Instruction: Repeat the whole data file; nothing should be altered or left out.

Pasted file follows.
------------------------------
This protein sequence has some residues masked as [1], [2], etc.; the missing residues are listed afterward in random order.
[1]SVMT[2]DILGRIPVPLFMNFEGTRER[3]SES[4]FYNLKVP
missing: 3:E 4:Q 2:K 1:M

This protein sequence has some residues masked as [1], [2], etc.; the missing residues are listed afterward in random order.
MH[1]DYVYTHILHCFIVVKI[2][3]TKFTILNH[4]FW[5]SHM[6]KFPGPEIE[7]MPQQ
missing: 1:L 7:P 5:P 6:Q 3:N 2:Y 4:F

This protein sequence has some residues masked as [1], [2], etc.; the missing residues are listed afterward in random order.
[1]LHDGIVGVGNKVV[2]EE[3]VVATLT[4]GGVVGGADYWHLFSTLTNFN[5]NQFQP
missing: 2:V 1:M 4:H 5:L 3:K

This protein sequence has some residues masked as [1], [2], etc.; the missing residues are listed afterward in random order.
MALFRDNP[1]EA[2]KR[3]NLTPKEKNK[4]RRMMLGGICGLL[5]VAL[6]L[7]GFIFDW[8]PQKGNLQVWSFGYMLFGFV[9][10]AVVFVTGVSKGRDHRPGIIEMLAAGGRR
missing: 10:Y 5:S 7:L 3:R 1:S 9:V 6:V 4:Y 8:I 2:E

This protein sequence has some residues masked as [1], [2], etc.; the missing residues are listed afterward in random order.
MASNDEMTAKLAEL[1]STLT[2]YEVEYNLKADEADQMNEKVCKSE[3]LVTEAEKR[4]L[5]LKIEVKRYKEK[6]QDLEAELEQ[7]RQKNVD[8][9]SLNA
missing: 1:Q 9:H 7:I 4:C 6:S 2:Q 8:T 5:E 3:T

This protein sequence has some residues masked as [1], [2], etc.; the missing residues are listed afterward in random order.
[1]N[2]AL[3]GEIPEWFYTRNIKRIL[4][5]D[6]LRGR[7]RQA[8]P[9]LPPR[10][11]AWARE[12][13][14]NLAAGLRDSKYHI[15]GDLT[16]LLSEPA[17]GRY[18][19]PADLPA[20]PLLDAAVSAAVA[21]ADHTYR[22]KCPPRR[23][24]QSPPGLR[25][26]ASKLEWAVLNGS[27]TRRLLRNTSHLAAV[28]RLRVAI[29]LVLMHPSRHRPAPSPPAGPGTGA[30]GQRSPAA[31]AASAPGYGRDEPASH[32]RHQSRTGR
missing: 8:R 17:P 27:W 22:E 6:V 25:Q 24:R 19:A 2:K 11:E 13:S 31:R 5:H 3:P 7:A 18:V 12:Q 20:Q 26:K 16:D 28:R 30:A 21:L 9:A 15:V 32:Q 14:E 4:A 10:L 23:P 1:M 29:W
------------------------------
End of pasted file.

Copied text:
This protein sequence has some residues masked as [1], [2], etc.; the missing residues are listed afterward in random order.
[1]SVMT[2]DILGRIPVPLFMNFEGTRER[3]SES[4]FYNLKVP
missing: 3:E 4:Q 2:K 1:M

This protein sequence has some residues masked as [1], [2], etc.; the missing residues are listed afterward in random order.
MH[1]DYVYTHILHCFIVVKI[2][3]TKFTILNH[4]FW[5]SHM[6]KFPGPEIE[7]MPQQ
missing: 1:L 7:P 5:P 6:Q 3:N 2:Y 4:F

This protein sequence has some residues masked as [1], [2], etc.; the missing residues are listed afterward in random order.
[1]LHDGIVGVGNKVV[2]EE[3]VVATLT[4]GGVVGGADYWHLFSTLTNFN[5]NQFQP
missing: 2:V 1:M 4:H 5:L 3:K

This protein sequence has some residues masked as [1], [2], etc.; the missing residues are listed afterward in random order.
MALFRDNP[1]EA[2]KR[3]NLTPKEKNK[4]RRMMLGGICGLL[5]VAL[6]L[7]GFIFDW[8]PQKGNLQVWSFGYMLFGFV[9][10]AVVFVTGVSKGRDHRPGIIEMLAAGGRR
missing: 10:Y 5:S 7:L 3:R 1:S 9:V 6:V 4:Y 8:I 2:E

This protein sequence has some residues masked as [1], [2], etc.; the missing residues are listed afterward in random order.
MASNDEMTAKLAEL[1]STLT[2]YEVEYNLKADEADQMNEKVCKSE[3]LVTEAEKR[4]L[5]LKIEVKRYKEK[6]QDLEAELEQ[7]RQKNVD[8][9]SLNA
missing: 1:Q 9:H 7:I 4:C 6:S 2:Q 8:T 5:E 3:T

This protein sequence has some residues masked as [1], [2], etc.; the missing residues are listed afterward in random order.
[1]N[2]AL[3]GEIPEWFYTRNIKRIL[4][5]D[6]LRGR[7]RQA[8]P[9]LPPR[10][11]AWARE[12][13][14]NLAAGLRDSKYHI[15]GDLT[16]LLSEPA[17]GRY[18][19]PADLPA[20]PLLDAAVSAAVA[21]ADHTYR[22]KCPPRR[23][24]QSPPGLR[25][26]ASKLEWAVLNGS[27]TRRLLRNTSHLAAV[28]RLRVAI[29]LVLMHPSRHRPAPSPPAGPGTGA[30]GQRSPAA[31]AASAPGYGRDEPASH[32]RHQSRTGR
missing: 8:R 17:P 27:W 22:E 6:V 25:Q 24:R 19:A 2:K 11:E 13:S 31:R 5:H 3:P 7:A 18:V 12:Q 20:Q 26:K 16:D 28:R 30:A 21:L 9:A 15:V 32:Q 14:E 4:A 10:L 23:P 1:M 29:W